You know an American war is going poorly when the lies come swiftly, as with the Afghan War, or when it’s hidden under a cloak of secrecy, which is also increasingly true of the Afghan War.
This is nothing new, of course. Perhaps the best book I read in 2019 is H. Bruce Franklin’s Crash Course: From the Good War to the Forever War. Franklin, who served in the U.S. Air Force in the 1950s before becoming an English professor, cultural historian, and an outspoken opponent of the Vietnam War, is devastating in his critique of the military-industrial complex in this memoir. I recommend it highly to all Americans who want to wrestle with tough truths.
Let’s consider one example: Franklin’s dismissal of the “stab-in-the-back” myth (or Rambo myth) that came out of the Vietnam War. This was the idea the U.S. military could have won in Vietnam, and was indeed close to winning, only to be betrayed by weak-kneed politicians and the anti-war movement.
Franklin demolishes this argument in a paragraph that is worth reading again and again:
One widespread cultural fantasy about the Vietnam War blames the antiwar movement for forcing the military to “fight with one arm tied behind its back.” But this belief stands reality on its head. The American people, disgusted and angry about the Korean War, were in no mood to support a war in Vietnam. Staunch domestic opposition kept Washington from going in overtly. So it went covertly. It thereby committed itself to a policy based on deception, sneaking around, and hiding its actions from the American people. The U.S. government thus created the internal nemesis of its own war: the antiwar movement. That movement was inspired and empowered not just by our outrage against the war [but] also by the lies about the war, lies necessitated by the war, coming from our government and propagated by the media. Although it was the Vietnamese who defeated the United States, ultimately it was the antiwar movement, especially within the armed forces, that finally in 1973 forced Washington to accept, at long last, the terms of the 1954 Geneva Accords, and to sign a peace treaty that included, word for word, every major demand made by the National Liberation Front (the so-called Viet Cong) back in 1969…
The truth was that for three decades our nation had sponsored and then waged a genocidal war against a people and a nation that had never done anything to us except ask for our friendship and support [during and after World War II].
This is well and strongly put. The American people had no interest in intervening in Vietnam in the 1950s; the Korean debacle had been enough. But the U.S. government intervened anyway, lying about its involvement until it could no longer lie. Then a bigger lie was concocted, the Gulf of Tonkin incident, to justify a larger commitment of troops in the mid-1960s, which led to near-genocidal destruction in Vietnam.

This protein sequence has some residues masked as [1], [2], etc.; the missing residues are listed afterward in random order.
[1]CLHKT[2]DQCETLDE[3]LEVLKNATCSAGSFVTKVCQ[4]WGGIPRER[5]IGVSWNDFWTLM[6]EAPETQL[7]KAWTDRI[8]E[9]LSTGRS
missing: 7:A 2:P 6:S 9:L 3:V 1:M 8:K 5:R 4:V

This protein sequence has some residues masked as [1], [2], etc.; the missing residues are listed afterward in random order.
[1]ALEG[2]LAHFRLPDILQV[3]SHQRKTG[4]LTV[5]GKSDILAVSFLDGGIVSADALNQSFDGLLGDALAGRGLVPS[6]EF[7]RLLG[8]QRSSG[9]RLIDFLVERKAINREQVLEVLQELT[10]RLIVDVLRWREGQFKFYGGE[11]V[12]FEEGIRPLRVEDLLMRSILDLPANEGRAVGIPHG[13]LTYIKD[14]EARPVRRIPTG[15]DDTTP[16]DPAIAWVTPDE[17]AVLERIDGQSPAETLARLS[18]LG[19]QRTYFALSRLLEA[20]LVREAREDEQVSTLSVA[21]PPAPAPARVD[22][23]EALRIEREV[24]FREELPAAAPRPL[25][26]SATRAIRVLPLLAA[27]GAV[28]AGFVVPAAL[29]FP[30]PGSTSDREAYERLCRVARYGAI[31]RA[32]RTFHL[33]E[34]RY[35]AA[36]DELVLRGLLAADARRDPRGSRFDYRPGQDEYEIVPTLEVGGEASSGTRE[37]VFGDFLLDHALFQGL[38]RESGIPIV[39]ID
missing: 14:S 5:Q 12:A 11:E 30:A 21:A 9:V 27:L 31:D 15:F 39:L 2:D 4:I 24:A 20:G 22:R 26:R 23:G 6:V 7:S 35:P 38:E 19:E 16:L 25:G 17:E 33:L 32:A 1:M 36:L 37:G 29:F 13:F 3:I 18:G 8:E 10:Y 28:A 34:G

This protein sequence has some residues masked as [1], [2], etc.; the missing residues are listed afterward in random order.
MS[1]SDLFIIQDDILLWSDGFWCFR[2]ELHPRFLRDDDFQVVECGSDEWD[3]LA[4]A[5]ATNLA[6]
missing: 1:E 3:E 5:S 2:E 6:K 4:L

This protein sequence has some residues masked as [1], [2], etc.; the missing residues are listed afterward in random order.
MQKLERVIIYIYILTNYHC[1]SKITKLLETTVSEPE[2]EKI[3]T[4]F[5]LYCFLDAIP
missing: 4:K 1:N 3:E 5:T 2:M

Wars built on lies are rarely won, especially in a democracy. But even as they are lost (Vietnam in the 1960s, and now Afghanistan), there are always “winners.” Weapons contractors and other war profiteers. The Pentagon, which from war gains more money and more power. And authoritarian elements within society itself, which are reinforced by war.
If we wish to take our democracy back, a powerful first step is to end all American wars overseas. This would not be isolationism; this would be sanity.
Wars, secrecy, and lies are three big enemies of democracy. Maybe the big three. War suppresses thought and supports authoritarianism. Secrecy prevents accountability. Lies mislead the people. And that’s what we have today. Constant warfare. Secrecy, e.g. reports on “progress” in the Afghan War are now classified and no longer shared. Lies are rampant; indeed, lies are policy. Just look at the Afghan Papers.
Yet wars, secrecy, and lies have been incredibly successful. The Pentagon budget is booming! Weapons sales are exploding! No one is being held accountable for failures or war crimes. Indeed, convicted war criminals are absolved and touted as heroes by the president.
The solution is as obvious as it will be painful. We need peace, transparency, and truth. End the wars, declassify all those “secrets” we the people should know about our military and wars, and reward truth-tellers instead of punishing them.
Ten years ago, President Barack Obama decided to “surge” in the Afghan War. The previous year he had run for the presidency on the idea of Iraq being the “bad” war but Afghanistan as the “good” war. Good as in “winnable” and as countering terrorism. But Obama’s surge in Afghanistan was a flop, even as American leaders tried to sell it as buying breathing space for the evolution of freer, more stable, Afghan government.
A confidential trove of government documents obtained by The Washington Post reveals that senior U.S. officials failed to tell the truth about the war in Afghanistan throughout the 18-year campaign, making rosy pronouncements they knew to be false and hiding unmistakable evidence the war had become unwinnable.
Surprise, surprise! Sadly, the lies were obvious a decade ago, as I wrote about at TomDispatch.com in April of 2009. Here’s my article from that time. Remarkably, despite or rather because of all the lies, the war continues still, with no end in sight.
Mary McCarthy in Vietnam, Barack Obama in Afghanistan
Seven Lessons and Many Questions for the President
By William Astore (April 2009)
In 1967, outraged by the course of the Vietnam War, as well as her country’s role in prolonging and worsening it, Mary McCarthy, novelist, memoirist, and author of the bestseller The Group, went to Saigon, then the capital of South Vietnam, to judge the situation for herself. The next year, she went to the North Vietnamese capital, Hanoi. She wrote accounts of both journeys, published originally in pamphlet format as Vietnam (1967) and Hanoi (1968), and later gathered with her other writings on Vietnam as a book, The Seventeenth Degree (1974). As pamphlets, McCarthy’s accounts sold poorly and passed into obscurity; deservedly so, some would say.